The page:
And there was this lot. Still one of the finest albums, still one of my loudest gigs (quiet, loud, quiet, loud, very loud – second only to Sugar, who so nearly made the list) and soundtrack to an awful lot of memories.

Day 5

The bit when it gets a bit emotional. We’ve done musical education and the 80s, time for the only entry from the 90s. But this one is timeless.

There had to be a bit of Billy Bragg in there, a constant since the mid-80s – trying to work out if seen him live in three or four different decades.

My favourite song of his changes, The Saturday Boy, Levi Stubbs’ Tears, The Short Answer… the list goes on. Even some of the stuff he did with Wilco. But none matches the emotional punch and resonance of this one.

Have written a few times about the background to jacking in a good job (twice) to go travelling because you never know what might happen if you put off living. Get paid to organise words into a meaningful order, but never managed to put some of those personal feelings as well and as powerfully as this.

Day 6

Having hung around in the ’80s for a while, it’s straight from the early ’90s into the new millennium and the discovery of a new obsession.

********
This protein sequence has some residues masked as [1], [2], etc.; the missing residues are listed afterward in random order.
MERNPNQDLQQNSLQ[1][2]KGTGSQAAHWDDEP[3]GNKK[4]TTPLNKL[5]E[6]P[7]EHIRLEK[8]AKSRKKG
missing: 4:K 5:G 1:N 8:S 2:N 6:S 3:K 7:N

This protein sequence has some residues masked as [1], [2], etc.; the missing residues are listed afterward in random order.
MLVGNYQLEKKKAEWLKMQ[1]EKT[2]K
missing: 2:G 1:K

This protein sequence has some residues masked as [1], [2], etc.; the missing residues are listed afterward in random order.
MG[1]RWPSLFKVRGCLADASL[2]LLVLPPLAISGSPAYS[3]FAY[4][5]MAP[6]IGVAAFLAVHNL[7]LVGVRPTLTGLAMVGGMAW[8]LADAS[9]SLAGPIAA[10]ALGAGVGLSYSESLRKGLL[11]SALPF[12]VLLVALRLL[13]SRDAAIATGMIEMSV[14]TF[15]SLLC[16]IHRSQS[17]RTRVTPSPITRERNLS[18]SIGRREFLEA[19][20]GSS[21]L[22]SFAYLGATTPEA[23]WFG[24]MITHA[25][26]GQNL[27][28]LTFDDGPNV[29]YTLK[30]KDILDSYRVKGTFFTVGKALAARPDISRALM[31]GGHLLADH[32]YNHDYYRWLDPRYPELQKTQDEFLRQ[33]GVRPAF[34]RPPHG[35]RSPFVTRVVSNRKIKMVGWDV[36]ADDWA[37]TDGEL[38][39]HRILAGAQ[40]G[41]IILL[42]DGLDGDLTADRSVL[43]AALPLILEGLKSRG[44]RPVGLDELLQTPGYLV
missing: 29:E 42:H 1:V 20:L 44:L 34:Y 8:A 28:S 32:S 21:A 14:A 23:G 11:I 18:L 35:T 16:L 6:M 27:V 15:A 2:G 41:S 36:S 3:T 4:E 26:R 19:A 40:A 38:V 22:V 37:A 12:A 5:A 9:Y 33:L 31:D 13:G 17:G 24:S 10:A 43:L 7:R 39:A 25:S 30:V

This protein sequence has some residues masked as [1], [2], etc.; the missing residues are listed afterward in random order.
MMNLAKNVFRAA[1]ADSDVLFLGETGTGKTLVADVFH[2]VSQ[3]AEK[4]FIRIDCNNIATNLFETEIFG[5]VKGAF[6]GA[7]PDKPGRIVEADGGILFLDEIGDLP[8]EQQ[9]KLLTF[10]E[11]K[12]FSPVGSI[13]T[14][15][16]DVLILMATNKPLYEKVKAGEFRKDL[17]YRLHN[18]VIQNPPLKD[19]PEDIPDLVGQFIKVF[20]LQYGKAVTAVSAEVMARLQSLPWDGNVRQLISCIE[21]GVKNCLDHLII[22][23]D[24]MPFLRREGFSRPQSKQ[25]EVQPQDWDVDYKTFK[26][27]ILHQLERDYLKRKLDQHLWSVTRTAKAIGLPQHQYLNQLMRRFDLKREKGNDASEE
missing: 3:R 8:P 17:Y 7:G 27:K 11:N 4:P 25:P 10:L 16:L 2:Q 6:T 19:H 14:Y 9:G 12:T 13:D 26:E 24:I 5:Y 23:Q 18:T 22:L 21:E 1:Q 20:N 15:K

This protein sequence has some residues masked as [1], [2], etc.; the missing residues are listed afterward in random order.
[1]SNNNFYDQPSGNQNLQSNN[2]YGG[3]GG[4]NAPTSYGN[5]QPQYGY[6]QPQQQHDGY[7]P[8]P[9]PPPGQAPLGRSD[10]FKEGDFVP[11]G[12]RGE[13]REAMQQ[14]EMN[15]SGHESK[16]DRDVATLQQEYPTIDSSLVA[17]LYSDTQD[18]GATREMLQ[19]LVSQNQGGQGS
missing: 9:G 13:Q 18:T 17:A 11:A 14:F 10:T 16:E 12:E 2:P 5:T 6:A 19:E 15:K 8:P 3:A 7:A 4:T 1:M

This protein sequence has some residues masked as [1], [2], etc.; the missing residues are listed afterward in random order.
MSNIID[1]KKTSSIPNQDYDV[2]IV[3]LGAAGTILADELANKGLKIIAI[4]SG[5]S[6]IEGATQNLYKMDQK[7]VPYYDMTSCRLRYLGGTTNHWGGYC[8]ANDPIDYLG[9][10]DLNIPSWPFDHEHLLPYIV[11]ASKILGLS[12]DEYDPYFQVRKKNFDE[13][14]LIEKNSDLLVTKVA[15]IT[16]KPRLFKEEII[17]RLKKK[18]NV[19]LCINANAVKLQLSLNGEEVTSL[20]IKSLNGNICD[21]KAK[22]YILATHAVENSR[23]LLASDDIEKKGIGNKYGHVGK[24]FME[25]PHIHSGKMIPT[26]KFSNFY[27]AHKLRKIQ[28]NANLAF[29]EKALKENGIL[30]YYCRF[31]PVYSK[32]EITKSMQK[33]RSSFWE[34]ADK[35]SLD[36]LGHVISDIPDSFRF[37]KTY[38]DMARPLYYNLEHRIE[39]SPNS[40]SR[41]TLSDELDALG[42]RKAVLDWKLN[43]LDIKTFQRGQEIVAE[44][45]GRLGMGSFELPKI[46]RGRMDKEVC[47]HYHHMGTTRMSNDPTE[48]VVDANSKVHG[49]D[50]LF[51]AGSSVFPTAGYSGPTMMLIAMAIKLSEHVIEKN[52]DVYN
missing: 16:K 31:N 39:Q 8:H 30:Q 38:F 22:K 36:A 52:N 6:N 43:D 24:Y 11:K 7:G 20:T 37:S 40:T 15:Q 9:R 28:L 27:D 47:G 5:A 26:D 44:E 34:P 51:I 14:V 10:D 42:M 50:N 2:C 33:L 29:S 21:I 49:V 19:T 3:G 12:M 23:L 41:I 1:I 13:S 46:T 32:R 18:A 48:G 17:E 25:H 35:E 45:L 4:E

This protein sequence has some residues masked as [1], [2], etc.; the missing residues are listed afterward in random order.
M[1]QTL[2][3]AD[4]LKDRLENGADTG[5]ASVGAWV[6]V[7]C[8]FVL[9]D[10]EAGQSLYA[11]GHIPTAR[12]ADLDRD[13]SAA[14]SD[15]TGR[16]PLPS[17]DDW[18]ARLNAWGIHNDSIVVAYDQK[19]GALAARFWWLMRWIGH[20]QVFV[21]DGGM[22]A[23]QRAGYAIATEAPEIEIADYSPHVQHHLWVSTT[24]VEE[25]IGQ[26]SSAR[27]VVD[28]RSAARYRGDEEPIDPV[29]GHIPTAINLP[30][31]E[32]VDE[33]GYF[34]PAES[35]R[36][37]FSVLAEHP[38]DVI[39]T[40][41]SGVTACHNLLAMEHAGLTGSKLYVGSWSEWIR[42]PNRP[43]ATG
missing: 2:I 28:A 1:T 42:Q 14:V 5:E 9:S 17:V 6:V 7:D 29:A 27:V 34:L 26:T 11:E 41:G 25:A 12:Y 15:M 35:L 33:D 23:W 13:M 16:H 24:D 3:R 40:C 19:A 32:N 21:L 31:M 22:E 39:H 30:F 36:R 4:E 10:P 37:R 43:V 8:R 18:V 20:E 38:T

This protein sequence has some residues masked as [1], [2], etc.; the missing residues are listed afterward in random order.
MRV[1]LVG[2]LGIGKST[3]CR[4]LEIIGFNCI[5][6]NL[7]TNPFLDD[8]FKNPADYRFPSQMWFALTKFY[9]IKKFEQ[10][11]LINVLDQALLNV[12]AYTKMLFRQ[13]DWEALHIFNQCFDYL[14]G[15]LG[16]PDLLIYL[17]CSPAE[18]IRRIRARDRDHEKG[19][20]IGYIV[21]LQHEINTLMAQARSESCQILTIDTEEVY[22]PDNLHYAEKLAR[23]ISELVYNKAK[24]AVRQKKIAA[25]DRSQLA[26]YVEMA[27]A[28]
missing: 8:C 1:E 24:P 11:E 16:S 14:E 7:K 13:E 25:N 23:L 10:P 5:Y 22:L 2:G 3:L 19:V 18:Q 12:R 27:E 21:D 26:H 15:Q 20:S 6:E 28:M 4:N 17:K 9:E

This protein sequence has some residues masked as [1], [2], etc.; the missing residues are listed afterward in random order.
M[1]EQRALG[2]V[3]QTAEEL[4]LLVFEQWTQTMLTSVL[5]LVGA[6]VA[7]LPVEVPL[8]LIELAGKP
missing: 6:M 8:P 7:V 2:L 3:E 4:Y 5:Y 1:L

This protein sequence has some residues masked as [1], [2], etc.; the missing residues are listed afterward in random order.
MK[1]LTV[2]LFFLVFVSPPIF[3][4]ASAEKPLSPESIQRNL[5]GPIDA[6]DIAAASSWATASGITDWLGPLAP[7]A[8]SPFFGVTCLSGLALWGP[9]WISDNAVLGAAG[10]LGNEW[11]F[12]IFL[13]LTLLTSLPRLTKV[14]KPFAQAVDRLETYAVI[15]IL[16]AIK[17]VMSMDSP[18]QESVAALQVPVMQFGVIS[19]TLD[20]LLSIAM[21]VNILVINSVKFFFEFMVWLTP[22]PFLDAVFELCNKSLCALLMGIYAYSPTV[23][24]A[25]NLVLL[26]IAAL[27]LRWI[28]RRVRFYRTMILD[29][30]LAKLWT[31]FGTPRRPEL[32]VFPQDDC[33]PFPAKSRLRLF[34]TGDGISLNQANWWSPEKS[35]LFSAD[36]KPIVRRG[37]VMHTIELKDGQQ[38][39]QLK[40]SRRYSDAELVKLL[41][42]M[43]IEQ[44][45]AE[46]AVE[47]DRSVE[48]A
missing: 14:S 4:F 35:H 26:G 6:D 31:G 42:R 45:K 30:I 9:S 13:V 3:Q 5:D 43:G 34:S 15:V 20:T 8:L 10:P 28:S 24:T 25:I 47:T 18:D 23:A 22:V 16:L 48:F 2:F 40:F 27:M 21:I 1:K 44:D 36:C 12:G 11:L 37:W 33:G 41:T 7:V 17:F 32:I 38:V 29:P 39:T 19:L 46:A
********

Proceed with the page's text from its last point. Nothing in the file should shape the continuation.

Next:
First stumbled across Ryan Adams on an Uncut magazine free CD and tracked down a copy of Heartbreaker – spent an entire afternoon reorganising and cleaning a kitchen in a shared house, just so I could listen to it over and over again. I

t was not only discovering Adams, it took me on a road that saw indie replaced by (to quote a friend after he’d been listening to my iPod) ‘melancholic Americana’ as a mainstay of my collection.

Day 7

Final part brings us not quite up to date, but a song which formed a huge part of the soundtrack of the last year or so.

The last song always had to be one that soundtracked my travelling years as we head into time to settle down and concentrate on the career (and bank balance) for a while.

There’ll still be travelling, but shorter trips more often rather than long adventures around much of the globe or Africa.

Those trips have largely been soundtracked by playlists set up before and could have provided any number of nominations.

But Sufjan Stevens wins out (just edging Carissa by Sun Kil Moon) as he soundtracked two trips, this one the most played of 10 months on the road in Africa. Who said travelling had to be happy?

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Date With The Night to Deado

BACK in the early days of this blog, an appearance by Echo and the Bunnymen prompted a recollection of my first proper gig (excluding, on musical grounds, being taken to watch Culture Club a few years earlier).

As well as triggering my teenage obsession with the Bunnymen (which still surfaces reasonably regularly and had me wallowing in the peerless B side of Ocean Rain just a few days ago), their Songs to Learn and Sing tour stop-off at Gloucester Leisure Centre was also the first live experience for actor Simon Pegg.